Lung Cancer Surgery Meant Only One Night in Hospital for Millsboro Man
When Charley and Mary Senick retired from the police force in Philadelphia, they were ready to relax and enjoy themselves.
The couple had regularly vacationed in Wildwood, New Jersey, and thought that someday that would be where they retired.
That was until the mid-1990s when a friend invited them to visit Delaware.
“We visited them in Long Neck and weren’t even here for an hour before we decided we would buy here,” Mary recalls. “We moved down to Pot-Nets Creekside full-time in 2001 and love it here. It’s the quiet neighborhood, the friendly people, and the great amenities that really make it home.”
Both Charley and Mary had smoked for years as police officers, however when their daughter told them she would not bring their soon-to-arrive grandchild into a smoking home, they decided enough was enough.
“It’s really a personal decision to quit smoking. We are so glad we did, but we don’t push it on anyone who still smokes,” Charley says. “Yes, it is hard to quit, but honestly, after two weeks on Chantyx, it was like I never smoked.”
Mary agreed. “Granted we had the excitement and goal of having our grandchild come here, however we quit and have not missed it,” she said.
A Scary Diagnosis
It was because of his long-time smoking habit that Charley’s primary care physician, Dr. Matthew Tulloch of Beebe Family Practice – Beacon ordered regular lung scans.
“I had been having the CT scans for a few years and there was never anything,” Charley said. “Then earlier this year, Dr. Tulloch said there was a spot he was concerned about, so I went for a biopsy.”
Charley and Mary met with Dr. Vikas Batra of Sussex Pulmonary and Endocrine Consultants in Lewes. Dr. Batra performed the biopsy at Beebe and found the suspicious spot was cancer.
“We heard him say it was lung cancer and Mary immediately went into panic mode,” Charley recalls.
“It is incredibly scary when they say it is cancer and you start thinking about how you are going to get through it all,” Mary said. “I started thinking that there was no way I could get a hospital bed into our house!”
Charley’s father had had lung cancer many years ago and so Charley and Mary recall how traumatizing the surgery had been for him. “They had to open up his chest and there was a large incision. It was more than a year of recovery, so that’s what we had in our minds – pretty scary.”
When Charley arrived at the Margaret H. Rollins Lewes Campus that Thursday for the procedure.
“Everything was so smooth. All the people were friendly, they explained everything to us – it was really just a well-oiled machine,” Mary recalls.
The surgery took about two hours. During the procedure, the operating room nurse called Mary to assure her everything was going well. Mary and her friends were able to relax in the waiting room and follow Charley’s progress on the waiting room screen.
“After it was done, I was told Charley was great,” Mary said. “I was so relieved and couldn’t wait to see him.”
When Mary arrived at the ICU room to see Charley, she expected him to be worn-out looking. However, Charley was already awake and smiling.
“The first thing he asked was if he could have some coffee! That’s when I knew he really was going to be OK,” Mary said.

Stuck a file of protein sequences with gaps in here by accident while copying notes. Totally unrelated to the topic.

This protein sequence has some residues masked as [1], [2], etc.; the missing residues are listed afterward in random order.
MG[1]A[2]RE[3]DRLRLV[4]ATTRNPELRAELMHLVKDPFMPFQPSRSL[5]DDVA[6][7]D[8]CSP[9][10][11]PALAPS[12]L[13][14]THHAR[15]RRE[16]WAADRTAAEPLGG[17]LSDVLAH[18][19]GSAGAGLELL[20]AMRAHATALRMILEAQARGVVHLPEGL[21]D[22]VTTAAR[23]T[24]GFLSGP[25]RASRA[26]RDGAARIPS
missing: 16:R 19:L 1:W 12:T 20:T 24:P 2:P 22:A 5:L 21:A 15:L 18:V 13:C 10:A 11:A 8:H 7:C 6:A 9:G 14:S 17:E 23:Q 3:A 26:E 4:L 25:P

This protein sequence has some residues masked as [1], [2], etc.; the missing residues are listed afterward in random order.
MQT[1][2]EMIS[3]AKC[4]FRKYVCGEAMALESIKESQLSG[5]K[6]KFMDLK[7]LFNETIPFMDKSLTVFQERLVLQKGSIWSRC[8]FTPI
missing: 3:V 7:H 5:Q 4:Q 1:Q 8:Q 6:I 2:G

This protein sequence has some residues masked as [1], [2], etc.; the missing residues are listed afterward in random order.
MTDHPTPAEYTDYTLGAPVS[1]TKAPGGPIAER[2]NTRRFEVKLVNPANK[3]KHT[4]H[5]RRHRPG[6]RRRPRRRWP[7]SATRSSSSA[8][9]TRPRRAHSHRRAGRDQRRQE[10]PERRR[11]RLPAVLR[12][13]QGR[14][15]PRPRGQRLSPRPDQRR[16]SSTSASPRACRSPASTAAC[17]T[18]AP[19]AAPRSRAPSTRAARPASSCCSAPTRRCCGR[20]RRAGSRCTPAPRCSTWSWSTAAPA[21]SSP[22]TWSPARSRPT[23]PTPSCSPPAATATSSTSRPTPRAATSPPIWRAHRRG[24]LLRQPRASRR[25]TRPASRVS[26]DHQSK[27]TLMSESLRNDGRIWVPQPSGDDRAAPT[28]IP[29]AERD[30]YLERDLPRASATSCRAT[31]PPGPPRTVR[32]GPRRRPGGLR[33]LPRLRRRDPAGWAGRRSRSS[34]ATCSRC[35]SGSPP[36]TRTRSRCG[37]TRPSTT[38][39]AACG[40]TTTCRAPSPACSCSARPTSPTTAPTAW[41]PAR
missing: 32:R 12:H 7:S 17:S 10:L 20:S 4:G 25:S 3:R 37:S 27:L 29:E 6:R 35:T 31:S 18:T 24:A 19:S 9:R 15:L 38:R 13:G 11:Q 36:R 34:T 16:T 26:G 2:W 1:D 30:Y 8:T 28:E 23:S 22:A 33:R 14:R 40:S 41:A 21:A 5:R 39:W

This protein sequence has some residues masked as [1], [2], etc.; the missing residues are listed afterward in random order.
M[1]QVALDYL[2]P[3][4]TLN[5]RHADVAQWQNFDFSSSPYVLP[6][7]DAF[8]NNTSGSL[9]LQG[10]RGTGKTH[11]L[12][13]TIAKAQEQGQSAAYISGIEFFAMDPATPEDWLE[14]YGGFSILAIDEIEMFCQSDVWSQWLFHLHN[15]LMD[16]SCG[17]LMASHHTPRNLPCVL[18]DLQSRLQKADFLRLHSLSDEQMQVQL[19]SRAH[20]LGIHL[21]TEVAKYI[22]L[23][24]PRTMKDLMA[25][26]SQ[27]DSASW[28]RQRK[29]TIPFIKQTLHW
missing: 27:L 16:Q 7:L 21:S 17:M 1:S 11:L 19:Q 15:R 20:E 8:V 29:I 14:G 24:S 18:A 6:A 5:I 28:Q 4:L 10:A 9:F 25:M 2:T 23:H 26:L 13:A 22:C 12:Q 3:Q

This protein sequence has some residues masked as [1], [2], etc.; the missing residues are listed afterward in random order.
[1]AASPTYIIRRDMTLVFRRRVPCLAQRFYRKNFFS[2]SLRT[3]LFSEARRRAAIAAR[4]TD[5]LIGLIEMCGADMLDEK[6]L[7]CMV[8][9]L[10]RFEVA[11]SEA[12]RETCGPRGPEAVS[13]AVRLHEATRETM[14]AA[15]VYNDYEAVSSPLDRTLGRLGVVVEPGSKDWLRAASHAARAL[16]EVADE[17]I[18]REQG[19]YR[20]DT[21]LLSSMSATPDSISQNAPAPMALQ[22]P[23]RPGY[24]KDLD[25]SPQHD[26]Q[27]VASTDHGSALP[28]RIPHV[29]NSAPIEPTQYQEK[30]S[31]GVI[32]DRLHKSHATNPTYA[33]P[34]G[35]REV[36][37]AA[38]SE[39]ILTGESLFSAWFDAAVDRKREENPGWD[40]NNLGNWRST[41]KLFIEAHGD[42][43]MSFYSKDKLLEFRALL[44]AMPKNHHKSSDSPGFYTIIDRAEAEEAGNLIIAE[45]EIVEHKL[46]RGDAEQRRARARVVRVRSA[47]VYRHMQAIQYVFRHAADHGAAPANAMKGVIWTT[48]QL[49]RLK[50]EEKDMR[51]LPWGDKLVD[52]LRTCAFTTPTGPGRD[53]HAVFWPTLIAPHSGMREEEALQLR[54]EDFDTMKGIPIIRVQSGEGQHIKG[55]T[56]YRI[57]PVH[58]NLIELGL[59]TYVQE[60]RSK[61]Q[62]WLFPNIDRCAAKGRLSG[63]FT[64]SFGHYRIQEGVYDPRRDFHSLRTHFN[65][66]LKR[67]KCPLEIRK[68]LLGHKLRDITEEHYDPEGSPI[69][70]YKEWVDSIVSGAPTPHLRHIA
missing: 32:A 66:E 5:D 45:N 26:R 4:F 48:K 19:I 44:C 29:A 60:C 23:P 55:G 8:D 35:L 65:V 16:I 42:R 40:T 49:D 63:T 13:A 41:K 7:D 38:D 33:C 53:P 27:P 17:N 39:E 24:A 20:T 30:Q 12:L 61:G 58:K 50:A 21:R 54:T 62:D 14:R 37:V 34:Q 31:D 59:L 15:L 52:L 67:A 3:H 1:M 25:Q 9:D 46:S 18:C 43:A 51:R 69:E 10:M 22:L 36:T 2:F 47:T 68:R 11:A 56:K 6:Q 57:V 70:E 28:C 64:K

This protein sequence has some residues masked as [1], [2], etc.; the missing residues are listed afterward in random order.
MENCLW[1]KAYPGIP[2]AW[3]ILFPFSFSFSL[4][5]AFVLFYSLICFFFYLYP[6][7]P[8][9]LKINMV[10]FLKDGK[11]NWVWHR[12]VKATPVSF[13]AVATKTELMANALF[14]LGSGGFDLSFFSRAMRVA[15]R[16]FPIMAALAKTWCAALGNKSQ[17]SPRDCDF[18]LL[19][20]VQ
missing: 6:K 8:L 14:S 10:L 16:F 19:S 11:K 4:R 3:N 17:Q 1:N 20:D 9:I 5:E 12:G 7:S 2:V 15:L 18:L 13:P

“For me, it was like, I went to sleep and woke up. I felt a little sore, but it certainly didn’t feel like I had just had major surgery,” Charley said.
The next morning, Mary was still asleep when the phone rang. “It was Charley asking what I was doing,” she said. “It was 5:30 in the morning, so of course, I was asleep! Then he’s telling me to come on in because he might be ready to go home. I thought he was joking.”
When Mary got to Beebe’s Lewes Campus that Friday morning, she talked to Charley’s care team and several other groups of doctors and surgeons who were visiting to see how Charley was doing.
“There were whole surgical teams coming in to talk to us about Charley’s surgery because he was one of the first robotic surgery cases. Everyone was excited because he was doing so well,” Mary said. “They said Charley could actually go home that day!”
After having lung surgery at 10 a.m. on Thursday, by 12:30 p.m. on Friday, Charley and Mary were in the car headed for home.
“The whole experience was just fantastic,” Charley said. “I left the hospital and didn’t need to be on any pain medication. I think I took one Aleve the whole time during recovery.”
Charley and Mary say they are thrilled every day for every moment. It gives Charley more time to continue to beat Mary at cards and Rummikub – one of their favorite games. It also gives them time to plan to travel to see family and to get to Disney World – one of their favorite travel destinations.
“When we heard cancer, I thought, this is it, this is terminal. It’s amazing what technology is out there today and even more incredible to have it right here at Beebe,” Mary said. “We could not have asked for a better experience – or a better outcome. We are so lucky to have Beebe. Now, I have more time to try to win at cards and we can spend more time together – even though we are never going to grow up!”
Learn more about Beebe’s Center for Robotic Surgery: www.beebehealthcare.org/robotic-surgery.
If you or a loved one smoke, Beebe offers free smoking cessation counseling in addition to its advanced lung program: www.beebehealthcare.org/smoking.